With the detection optics of the previous smartphone confocal microscope , an increase of the detection slit width directly degraded the lateral resolution. Comparison between the previous and present detection optics is shown in Fig. 2. The light beam color in Fig. 2 does not represent the actual light color of the light source but is indicative of the relative wavelength for the given beam path, red being a longer wavelength and blue being a shorter wavelength. The separation between the focused beams on the detection slit in Fig. 2 is exaggerated to better demonstrate the difference between the previous and present confocal detection optics. For an example detection slit width of 50 µm, which is also the separation between the blue and red beams, the corresponding spectral bandwidth between the red and blue beams was 0.6 nm.
Illumination optics is identical between the previous and present configurations. In the previous smartphone confocal microscope (Fig. 2(a)) , the grating in front of the camera lens (grating 3) was parallel to the grating in the detection path of the confocal optics (grating 2). When the detection light incident on a particular pixel on the CMOS sensor is backtraced to the tissue, the longer wavelength (red rays) passes through the top edge of the detection slit. The longer wavelength is then incident on the grating 2 with a smaller angle than the central wavelength (green rays), which results in a larger field angle between the grating 2 and objective. This larger angle makes the detection point-spread function (PSF) left-shifted (red detection PSF). Likewise, the shorter wavelength (blue) can be back-traced to a right-shifted detection PSF (blue detection PSF). In summary, the detection pixel is not conjugate to a single point on the tissue but to multiple, laterally-shifted points. Confocal PSF for each pixel can be calculated as the sum of confocal PSF’s for all the wavelengths detected by that pixel. The confocal PSF for each wavelength is calculated by multiplying the illumination PSF with the detection PSF for the given wavelength. Therefore, in the previous detection optics configuration (Fig. 2(a)), the confocal PSF (dotted ellipse) becomes wider along the lateral direction as the detection slit width increases. Since confocal images are usually taken en face, resolution degradation along the lateral dimension deteriorates the image quality more severely than along the axial dimension.
In the present detection optics configuration (Fig. 2(b)), the grating 3 and grating 2 are mirror-symmetric relative to the detection slit. Due to this mirror symmetry, all the wavelengths detected by a particular pixel is back-traced to have the same field angle on the objective lens. Therefore, each pixel is conjugate to a single point on the tissue and produces a detection PSF without any lateral shift (white ellipse). The slit width determines the effective bandwidth each pixel is detecting. The confocal PSF for each pixel can then be calculated by summing the products between the detection PSF (white ellipse) and the illumination PSFs that correspond to the effective bandwidth (e.g., red, green, and blue illumination PSFs in Fig. 2(b)). As shown in Fig. 2(b), the lateral extent of the confocal PSF (dotted ellipse) is mainly determined by the lateral extent of the detection PSF and remains small even when the slit width is increased. The slit width increase, however, stretches the axial extent of the confocal PSF and degrades the axial resolution.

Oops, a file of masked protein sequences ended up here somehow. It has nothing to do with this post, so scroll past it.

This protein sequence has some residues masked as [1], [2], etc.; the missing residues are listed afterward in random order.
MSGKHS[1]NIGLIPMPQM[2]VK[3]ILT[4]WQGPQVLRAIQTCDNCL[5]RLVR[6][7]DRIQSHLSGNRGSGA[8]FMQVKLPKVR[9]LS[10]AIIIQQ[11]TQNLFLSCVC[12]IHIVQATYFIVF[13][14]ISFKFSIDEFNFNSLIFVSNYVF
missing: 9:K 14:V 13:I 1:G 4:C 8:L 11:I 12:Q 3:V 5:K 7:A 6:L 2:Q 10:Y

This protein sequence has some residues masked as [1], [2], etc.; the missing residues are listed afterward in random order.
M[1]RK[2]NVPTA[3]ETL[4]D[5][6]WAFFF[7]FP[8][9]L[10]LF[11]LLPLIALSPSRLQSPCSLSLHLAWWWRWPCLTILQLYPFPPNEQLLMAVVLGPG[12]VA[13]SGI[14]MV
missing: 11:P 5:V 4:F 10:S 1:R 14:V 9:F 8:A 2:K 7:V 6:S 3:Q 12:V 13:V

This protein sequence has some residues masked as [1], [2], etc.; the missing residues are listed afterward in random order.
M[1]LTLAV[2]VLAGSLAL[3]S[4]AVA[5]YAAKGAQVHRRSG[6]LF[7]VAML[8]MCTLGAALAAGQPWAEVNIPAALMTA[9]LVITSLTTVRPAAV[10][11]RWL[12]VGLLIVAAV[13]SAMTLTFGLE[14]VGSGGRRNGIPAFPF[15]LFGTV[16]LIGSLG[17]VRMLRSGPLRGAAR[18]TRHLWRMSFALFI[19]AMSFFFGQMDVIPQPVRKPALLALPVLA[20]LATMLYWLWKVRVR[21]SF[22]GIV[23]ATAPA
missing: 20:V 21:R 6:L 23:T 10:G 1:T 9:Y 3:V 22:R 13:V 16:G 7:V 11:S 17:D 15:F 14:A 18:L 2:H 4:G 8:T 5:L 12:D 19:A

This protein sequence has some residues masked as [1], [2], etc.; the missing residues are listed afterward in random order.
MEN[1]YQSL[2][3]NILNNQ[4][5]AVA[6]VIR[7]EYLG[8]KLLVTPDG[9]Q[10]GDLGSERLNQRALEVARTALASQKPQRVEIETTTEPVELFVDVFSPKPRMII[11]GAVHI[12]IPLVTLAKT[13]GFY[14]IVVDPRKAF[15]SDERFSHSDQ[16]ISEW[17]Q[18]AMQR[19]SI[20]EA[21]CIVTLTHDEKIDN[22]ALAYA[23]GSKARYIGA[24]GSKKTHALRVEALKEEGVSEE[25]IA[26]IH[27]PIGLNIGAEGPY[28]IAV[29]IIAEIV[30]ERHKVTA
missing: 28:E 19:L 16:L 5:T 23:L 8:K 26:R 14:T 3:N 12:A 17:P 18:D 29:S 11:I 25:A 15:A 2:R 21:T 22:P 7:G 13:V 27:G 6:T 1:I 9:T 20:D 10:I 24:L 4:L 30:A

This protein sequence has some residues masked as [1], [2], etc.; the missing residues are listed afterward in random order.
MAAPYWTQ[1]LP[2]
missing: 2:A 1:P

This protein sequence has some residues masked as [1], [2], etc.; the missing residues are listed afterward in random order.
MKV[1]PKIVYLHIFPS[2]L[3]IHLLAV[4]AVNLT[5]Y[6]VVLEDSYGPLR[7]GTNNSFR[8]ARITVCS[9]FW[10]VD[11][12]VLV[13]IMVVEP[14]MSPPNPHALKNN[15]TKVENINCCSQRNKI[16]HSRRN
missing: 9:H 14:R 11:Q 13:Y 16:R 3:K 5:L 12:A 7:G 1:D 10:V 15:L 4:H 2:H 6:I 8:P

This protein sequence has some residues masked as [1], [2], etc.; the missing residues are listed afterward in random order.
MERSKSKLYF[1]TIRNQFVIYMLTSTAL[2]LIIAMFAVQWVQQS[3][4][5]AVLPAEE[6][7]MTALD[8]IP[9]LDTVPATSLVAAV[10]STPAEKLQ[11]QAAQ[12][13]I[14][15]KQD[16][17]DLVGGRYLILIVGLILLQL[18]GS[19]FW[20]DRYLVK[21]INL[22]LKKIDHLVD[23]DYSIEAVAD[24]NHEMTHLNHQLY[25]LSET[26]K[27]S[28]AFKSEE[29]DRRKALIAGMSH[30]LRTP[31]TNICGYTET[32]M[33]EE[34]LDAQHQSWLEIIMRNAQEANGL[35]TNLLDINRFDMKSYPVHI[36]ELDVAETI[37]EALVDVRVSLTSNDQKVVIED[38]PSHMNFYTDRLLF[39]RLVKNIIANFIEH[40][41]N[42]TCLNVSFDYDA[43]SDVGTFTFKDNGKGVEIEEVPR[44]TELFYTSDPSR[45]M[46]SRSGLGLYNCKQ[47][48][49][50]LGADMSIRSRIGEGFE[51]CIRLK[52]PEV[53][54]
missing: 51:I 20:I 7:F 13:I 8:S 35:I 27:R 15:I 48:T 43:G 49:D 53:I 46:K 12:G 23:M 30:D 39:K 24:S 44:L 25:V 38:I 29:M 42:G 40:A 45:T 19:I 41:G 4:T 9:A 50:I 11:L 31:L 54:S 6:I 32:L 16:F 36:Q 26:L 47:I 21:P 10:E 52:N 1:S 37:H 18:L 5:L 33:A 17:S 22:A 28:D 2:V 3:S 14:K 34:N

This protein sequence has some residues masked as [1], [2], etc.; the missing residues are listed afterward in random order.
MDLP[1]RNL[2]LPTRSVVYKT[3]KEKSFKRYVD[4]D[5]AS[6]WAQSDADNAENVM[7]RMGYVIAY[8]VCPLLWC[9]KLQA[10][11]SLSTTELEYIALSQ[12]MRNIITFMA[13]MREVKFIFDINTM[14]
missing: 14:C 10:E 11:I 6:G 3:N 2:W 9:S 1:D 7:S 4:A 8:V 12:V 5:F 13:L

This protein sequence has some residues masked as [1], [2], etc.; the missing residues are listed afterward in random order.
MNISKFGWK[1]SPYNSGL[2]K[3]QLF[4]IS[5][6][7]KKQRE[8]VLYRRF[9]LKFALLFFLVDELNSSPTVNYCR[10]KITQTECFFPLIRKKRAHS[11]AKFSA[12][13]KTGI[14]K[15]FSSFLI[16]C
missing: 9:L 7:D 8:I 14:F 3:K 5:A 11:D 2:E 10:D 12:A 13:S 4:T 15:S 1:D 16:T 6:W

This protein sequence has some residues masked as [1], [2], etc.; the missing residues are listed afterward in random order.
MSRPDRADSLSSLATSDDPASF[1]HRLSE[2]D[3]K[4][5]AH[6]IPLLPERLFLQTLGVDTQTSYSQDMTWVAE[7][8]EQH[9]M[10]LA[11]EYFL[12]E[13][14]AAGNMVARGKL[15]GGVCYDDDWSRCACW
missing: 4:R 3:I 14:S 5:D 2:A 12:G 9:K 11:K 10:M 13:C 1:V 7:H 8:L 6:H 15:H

2.3 Resolution simulation
We have simulated the confocal PSFs for various slit widths for both previous and present detection optics (Fig. 3) using a custom Matlab code (Mathworks, Natick, MA). The simulation parameters were set according to the specifications of the components as described in section 2.1. The FWHM of the focused spot on the detection slit was 7.3 µm with the given detection beam diameter of 3.5 mm and focusing lens focal length of 30 mm. For the present detection optics, the resolution was calculated both along the lateral and axial directions of the tissue space (FWHMx and FWHMz) and along the minor and major axes of the confocal PSF (FHWMu and FWHMv). With the previous detection optics, the lateral resolution degraded significantly from 2.0 µm to 8.52 µm as the slit width increased from 10 µm to 50 µm, while the axial resolution did not change much. With the present detection optics, the lateral resolution (FWHMu) was maintained high, around 1 µm, while the axial resolution was increased significantly from 3.40 µm to 11.26 µm. While smaller axial FHWM is desirable for confocal microscopy, axial resolution of 10-15 µm was shown useable to visualize cellular features of human tissues [16,17] as long as the lateral FHWM is maintained small.
2.4 Imaging performance test
Lateral resolution of the low-cost NIR confocal microscope was measured by imaging a USAF resolution target. FWHM of the line spread function (LSF) was calculated along the spectrally-encoded and slit-length directions. Axial resolution was measured by translating a mirror along the objective lens optical axis with a motorized stage and calculating the FWHM of the axial response curve. The source power was attenuated during the resolution measurement to ensure that the pixel values were not saturated.
Tissue imaging performance was evaluated by imaging human forearm in vivo at different imaging depth levels. The forearm skin surface was placed parallel to the focal plane of the objective lens. Ultrasound gel with a similar refractive index to that of water was applied between the forearm and objective lens. The exposure time was set at 4.8 msec and the resulting frame rate was 203 fps. The microscope was translated relative to the forearm using a motorized stage. The motor speed was set to 1 mm/sec and the scan range 500 µm. The maximum acceleration of the motor was 4 mm/sec2, which produced the acceleration time of 0.25 sec and deceleration time 0.25 sec. At the center of the axial scanning, the uniform speed of 1 mm/sec was maintained over 250 µm range. Within the uniform speed region, the axial step size between frames was 5 µm. The skin surface was located at the beginning of the uniform velocity region. A bi-directional axial scan was conducted. The resulting 3D volume acquisition rate was 1.33 volumes/sec.